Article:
• Of the martial arts books that I borrowed, this one so far, is my favorite. However, I borrowed this book for the “techyniques and tactics” aspect of it. I only made it part way through the book and due to Christmas break ending, I won’t be able to finish it until summer, but I have thoroughly enjoyed what I read. It starts off with a history of karate and even provides a general overview of several other similar styles of martial arts. It then introduces several martial arts stances, strikes, and kicks. From there, it moves moves into katas and sparring in competition. It was for the sections on competition, particularly sparring in a competition, that I borrowed this book.
  • Tae Kwon Do Third Edition by Yeon Hee Park, Yeon Hwan Park, and Jon Gerrard
    • I borrowed this book to read the section on sparring techniques. I honestly never got around to reading it, but I like the layout of the book. Like the The Advanced Shotokan Karate Bible and SUMO Mixed Martial Arts, this book has tons of pictures accompanied by written descriptions, and it is a book I would recommend to people interested in learning more about martial arts.
  • Sumo Mixed Martial Arts by Andrew Zerling
    • I borrowed this book to learn some of the various takedowns. This book accompanies each step with an explanation and pictures.

Echoes of Fate by Philip C. Quaintrell

Echoes of Fate.jpgEchoes of Fate, a book series by Philip C. Quaintrell, is a very engrossing story. At first I wasn’t sure I would like it because the story follows many different lead characters, all with weird sounding names. I didn’t think I would be able to follow the many different story lines. However, it was not long before the stories intertwined, making it easier and much more enjoyable to follow.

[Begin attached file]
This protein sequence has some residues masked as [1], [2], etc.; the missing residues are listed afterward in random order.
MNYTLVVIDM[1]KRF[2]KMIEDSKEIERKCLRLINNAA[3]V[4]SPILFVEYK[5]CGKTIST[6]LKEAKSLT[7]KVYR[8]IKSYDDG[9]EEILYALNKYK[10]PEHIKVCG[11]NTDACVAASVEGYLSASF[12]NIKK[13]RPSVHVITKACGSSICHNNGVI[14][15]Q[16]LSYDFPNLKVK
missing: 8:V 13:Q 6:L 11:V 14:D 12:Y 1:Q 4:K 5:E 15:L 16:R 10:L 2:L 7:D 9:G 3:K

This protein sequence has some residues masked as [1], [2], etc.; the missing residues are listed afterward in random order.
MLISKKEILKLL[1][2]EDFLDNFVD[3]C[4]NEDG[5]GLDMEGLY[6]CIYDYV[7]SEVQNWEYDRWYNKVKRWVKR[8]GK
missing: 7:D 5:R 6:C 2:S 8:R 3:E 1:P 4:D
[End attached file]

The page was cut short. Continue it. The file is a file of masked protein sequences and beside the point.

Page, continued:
My favorite aspect about this story is the path for redemption that two of the characters – Asher, the main character, and Galanor – are on. Each of these characters has had a tumultuous past. Whereas Asher has already turned from his old life as an assassin when you first meet him, Galanor is conflicted between duty, which calls him to perform unsavory actions, and his desire to be a good person. While you get to see Galanor in the before-and-after stages of his path to redemption, you meet Asher after he has turned away from the life of an assassin. However, trusting and friendship are two things foreign to Asher, and it is fun to watch his relationship with the characters develop as he struggles to live life as a better person while carrying the guilt of his past life.

Due to the content of this series, I would say it is rated R. There is intermittent use of the F-word and some fairly graphic violence (at least by my standards). However, it is the scenes in which the Darkakin torture/rape the queen of the elves that is primarily responsible for my rating the book as R. It is hard to describe these scenes; they are not graphic but there is enough description and allusions to what is going on that it is bothersome. While this did not stop me from reading the book (as you can easily skip those scenes), it does make me hesitant to recommend it to anyone but a mature audience.

Note: I continued reading the book despite the scenes with the Darkakin because I am enjoying (I’m on the last book) the path to redemption of Asher and Galanor. I also enjoy the internal struggle of the other characters who, after experiencing horrendous torture or loss, fight to retain their virtues and moral beliefs. The characters in this book experience very real, human emotions. You see them struggle to be the people they want to be despite the torture they’ve experienced or the losses they have endured. For that reason alone, the book is worth reading as you see that no matter how horrible life can get, you should always strive to be the better person, even if you don’t always succeed.

P.S. I will be adding this to my favorite books for adults.